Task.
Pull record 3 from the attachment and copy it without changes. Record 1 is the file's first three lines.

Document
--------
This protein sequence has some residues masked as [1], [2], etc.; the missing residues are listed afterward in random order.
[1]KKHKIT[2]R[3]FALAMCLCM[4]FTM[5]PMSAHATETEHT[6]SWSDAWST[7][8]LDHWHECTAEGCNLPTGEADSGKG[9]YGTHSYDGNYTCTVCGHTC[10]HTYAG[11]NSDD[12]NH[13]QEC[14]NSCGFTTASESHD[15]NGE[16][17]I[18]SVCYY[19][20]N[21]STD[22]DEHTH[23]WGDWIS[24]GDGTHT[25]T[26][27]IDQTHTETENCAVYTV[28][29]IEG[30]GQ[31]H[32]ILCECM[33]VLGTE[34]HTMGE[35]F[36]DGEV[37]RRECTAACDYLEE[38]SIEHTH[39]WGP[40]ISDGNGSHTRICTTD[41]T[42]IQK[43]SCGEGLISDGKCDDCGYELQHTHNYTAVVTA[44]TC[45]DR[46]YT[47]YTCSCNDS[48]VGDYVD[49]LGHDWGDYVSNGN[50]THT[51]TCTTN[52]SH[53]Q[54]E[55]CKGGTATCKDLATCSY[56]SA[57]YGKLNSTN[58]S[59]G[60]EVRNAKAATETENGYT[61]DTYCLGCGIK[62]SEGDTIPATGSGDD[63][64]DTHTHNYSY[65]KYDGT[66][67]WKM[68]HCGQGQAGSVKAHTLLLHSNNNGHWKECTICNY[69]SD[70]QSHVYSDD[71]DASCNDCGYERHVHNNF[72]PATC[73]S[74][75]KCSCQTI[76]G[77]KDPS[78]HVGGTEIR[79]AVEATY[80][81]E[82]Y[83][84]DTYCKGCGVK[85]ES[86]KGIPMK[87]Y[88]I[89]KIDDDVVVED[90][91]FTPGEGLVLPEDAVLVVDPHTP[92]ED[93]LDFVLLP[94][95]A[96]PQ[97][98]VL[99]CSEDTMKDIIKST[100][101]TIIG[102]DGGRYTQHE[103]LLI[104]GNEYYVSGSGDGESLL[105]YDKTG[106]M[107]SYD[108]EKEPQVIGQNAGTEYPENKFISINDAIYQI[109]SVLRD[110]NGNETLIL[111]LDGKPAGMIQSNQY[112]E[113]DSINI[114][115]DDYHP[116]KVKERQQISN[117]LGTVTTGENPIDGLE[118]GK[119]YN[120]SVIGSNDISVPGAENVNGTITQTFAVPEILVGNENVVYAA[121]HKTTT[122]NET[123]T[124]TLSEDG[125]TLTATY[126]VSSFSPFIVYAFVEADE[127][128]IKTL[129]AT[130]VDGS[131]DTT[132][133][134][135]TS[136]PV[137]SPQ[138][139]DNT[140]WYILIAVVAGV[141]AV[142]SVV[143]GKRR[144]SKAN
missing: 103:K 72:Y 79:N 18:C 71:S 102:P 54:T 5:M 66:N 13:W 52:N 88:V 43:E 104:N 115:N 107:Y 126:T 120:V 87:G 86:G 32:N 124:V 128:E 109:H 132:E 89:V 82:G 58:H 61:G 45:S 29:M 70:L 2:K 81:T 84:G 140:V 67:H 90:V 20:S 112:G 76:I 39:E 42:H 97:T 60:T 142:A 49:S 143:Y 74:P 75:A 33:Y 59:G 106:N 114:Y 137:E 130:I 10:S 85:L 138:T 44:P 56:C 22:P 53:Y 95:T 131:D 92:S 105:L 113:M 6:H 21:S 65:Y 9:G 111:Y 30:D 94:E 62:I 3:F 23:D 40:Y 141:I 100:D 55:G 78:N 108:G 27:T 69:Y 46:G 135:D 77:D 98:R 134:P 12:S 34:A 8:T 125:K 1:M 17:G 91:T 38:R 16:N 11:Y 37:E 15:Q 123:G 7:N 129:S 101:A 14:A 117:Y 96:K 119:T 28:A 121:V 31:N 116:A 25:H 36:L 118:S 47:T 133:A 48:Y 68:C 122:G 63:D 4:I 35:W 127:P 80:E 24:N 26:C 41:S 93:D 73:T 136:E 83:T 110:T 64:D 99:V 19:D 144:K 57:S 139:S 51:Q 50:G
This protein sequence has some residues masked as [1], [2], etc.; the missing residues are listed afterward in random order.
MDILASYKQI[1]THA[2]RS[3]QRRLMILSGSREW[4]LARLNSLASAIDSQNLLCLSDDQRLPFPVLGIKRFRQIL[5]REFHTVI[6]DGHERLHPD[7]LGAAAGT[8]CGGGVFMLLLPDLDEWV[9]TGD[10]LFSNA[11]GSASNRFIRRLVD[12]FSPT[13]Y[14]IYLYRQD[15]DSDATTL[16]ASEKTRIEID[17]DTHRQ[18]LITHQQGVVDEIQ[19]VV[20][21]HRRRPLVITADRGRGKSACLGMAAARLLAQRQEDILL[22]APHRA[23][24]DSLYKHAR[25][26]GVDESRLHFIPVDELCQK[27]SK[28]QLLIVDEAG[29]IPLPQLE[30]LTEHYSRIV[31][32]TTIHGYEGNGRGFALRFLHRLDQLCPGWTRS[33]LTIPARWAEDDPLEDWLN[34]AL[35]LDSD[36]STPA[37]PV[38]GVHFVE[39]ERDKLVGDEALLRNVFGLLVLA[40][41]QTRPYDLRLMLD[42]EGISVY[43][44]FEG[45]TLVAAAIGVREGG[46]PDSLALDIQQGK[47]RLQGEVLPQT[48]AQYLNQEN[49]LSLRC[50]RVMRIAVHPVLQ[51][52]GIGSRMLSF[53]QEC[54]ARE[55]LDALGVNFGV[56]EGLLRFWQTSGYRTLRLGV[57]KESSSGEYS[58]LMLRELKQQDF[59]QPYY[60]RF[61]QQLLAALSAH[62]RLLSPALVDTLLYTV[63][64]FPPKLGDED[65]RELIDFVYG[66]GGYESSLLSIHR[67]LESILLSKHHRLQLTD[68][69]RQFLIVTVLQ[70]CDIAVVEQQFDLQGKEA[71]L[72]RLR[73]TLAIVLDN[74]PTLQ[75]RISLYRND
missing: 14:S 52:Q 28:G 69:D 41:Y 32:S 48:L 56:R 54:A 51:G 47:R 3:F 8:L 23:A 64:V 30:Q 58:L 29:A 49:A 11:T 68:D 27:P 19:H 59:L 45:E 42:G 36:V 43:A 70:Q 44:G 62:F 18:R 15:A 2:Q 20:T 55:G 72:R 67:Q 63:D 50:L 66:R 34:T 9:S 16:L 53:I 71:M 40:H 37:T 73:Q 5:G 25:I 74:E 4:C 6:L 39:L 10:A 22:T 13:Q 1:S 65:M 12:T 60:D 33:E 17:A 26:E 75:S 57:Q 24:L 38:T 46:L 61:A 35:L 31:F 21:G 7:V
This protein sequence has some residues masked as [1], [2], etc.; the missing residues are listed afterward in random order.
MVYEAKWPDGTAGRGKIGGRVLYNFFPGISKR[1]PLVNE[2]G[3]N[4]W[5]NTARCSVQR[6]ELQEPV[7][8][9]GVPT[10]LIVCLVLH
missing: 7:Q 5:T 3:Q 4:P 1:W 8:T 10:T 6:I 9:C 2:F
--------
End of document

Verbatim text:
This protein sequence has some residues masked as [1], [2], etc.; the missing residues are listed afterward in random order.
MVYEAKWPDGTAGRGKIGGRVLYNFFPGISKR[1]PLVNE[2]G[3]N[4]W[5]NTARCSVQR[6]ELQEPV[7][8][9]GVPT[10]LIVCLVLH
missing: 7:Q 5:T 3:Q 4:P 1:W 8:T 10:T 6:I 9:C 2:F